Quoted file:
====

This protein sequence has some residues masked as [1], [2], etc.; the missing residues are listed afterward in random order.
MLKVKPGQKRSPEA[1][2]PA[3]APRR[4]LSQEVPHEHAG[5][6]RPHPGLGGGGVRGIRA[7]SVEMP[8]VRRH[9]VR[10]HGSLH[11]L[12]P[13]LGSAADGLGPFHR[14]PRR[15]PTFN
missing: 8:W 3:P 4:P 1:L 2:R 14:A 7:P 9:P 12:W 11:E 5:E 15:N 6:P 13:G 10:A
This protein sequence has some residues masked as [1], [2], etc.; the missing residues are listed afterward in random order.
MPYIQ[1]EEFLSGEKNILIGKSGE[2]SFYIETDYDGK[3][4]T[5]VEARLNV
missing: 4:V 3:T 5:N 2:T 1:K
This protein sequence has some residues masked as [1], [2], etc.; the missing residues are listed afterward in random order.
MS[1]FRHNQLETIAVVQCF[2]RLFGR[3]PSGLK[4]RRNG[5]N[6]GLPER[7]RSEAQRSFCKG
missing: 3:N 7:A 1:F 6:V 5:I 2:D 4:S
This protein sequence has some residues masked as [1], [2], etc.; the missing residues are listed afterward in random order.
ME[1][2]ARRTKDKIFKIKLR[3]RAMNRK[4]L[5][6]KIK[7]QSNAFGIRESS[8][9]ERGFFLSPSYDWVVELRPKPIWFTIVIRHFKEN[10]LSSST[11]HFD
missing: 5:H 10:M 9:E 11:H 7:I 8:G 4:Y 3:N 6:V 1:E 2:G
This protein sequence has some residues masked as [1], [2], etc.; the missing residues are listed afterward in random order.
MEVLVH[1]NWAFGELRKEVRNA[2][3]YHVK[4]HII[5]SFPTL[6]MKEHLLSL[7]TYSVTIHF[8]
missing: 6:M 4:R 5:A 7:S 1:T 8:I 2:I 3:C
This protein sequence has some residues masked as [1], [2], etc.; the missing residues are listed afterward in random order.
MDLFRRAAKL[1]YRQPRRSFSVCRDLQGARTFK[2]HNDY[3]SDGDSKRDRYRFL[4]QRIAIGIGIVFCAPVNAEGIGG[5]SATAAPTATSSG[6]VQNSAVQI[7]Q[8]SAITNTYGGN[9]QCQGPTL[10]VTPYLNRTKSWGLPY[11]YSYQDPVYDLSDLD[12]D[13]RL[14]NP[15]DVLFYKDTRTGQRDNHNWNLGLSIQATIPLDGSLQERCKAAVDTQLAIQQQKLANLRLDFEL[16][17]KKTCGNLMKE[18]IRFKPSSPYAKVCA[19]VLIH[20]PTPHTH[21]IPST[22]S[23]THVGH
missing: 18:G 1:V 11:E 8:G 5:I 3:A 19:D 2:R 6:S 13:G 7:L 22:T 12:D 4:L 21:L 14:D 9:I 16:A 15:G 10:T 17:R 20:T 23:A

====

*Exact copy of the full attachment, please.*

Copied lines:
This protein sequence has some residues masked as [1], [2], etc.; the missing residues are listed afterward in random order.
MLKVKPGQKRSPEA[1][2]PA[3]APRR[4]LSQEVPHEHAG[5][6]RPHPGLGGGGVRGIRA[7]SVEMP[8]VRRH[9]VR[10]HGSLH[11]L[12]P[13]LGSAADGLGPFHR[14]PRR[15]PTFN
missing: 8:W 3:P 4:P 1:L 2:R 14:A 7:P 9:P 12:W 11:E 5:E 15:N 6:P 13:G 10:A
This protein sequence has some residues masked as [1], [2], etc.; the missing residues are listed afterward in random order.
MPYIQ[1]EEFLSGEKNILIGKSGE[2]SFYIETDYDGK[3][4]T[5]VEARLNV
missing: 4:V 3:T 5:N 2:T 1:K
This protein sequence has some residues masked as [1], [2], etc.; the missing residues are listed afterward in random order.
MS[1]FRHNQLETIAVVQCF[2]RLFGR[3]PSGLK[4]RRNG[5]N[6]GLPER[7]RSEAQRSFCKG
missing: 3:N 7:A 1:F 6:V 5:I 2:D 4:S
This protein sequence has some residues masked as [1], [2], etc.; the missing residues are listed afterward in random order.
ME[1][2]ARRTKDKIFKIKLR[3]RAMNRK[4]L[5][6]KIK[7]QSNAFGIRESS[8][9]ERGFFLSPSYDWVVELRPKPIWFTIVIRHFKEN[10]LSSST[11]HFD
missing: 5:H 10:M 9:E 11:H 7:I 8:G 4:Y 3:N 6:V 1:E 2:G
This protein sequence has some residues masked as [1], [2], etc.; the missing residues are listed afterward in random order.
MEVLVH[1]NWAFGELRKEVRNA[2][3]YHVK[4]HII[5]SFPTL[6]MKEHLLSL[7]TYSVTIHF[8]
missing: 6:M 4:R 5:A 7:S 1:T 8:I 2:I 3:C
This protein sequence has some residues masked as [1], [2], etc.; the missing residues are listed afterward in random order.
MDLFRRAAKL[1]YRQPRRSFSVCRDLQGARTFK[2]HNDY[3]SDGDSKRDRYRFL[4]QRIAIGIGIVFCAPVNAEGIGG[5]SATAAPTATSSG[6]VQNSAVQI[7]Q[8]SAITNTYGGN[9]QCQGPTL[10]VTPYLNRTKSWGLPY[11]YSYQDPVYDLSDLD[12]D[13]RL[14]NP[15]DVLFYKDTRTGQRDNHNWNLGLSIQATIPLDGSLQERCKAAVDTQLAIQQQKLANLRLDFEL[16][17]KKTCGNLMKE[18]IRFKPSSPYAKVCA[19]VLIH[20]PTPHTH[21]IPST[22]S[23]THVGH
missing: 18:G 1:V 11:E 8:G 5:I 3:A 19:D 2:R 6:S 13:G 7:L 22:T 12:D 4:L 21:L 14:D 9:I 16:A 15:G 10:T 17:R 20:T 23:A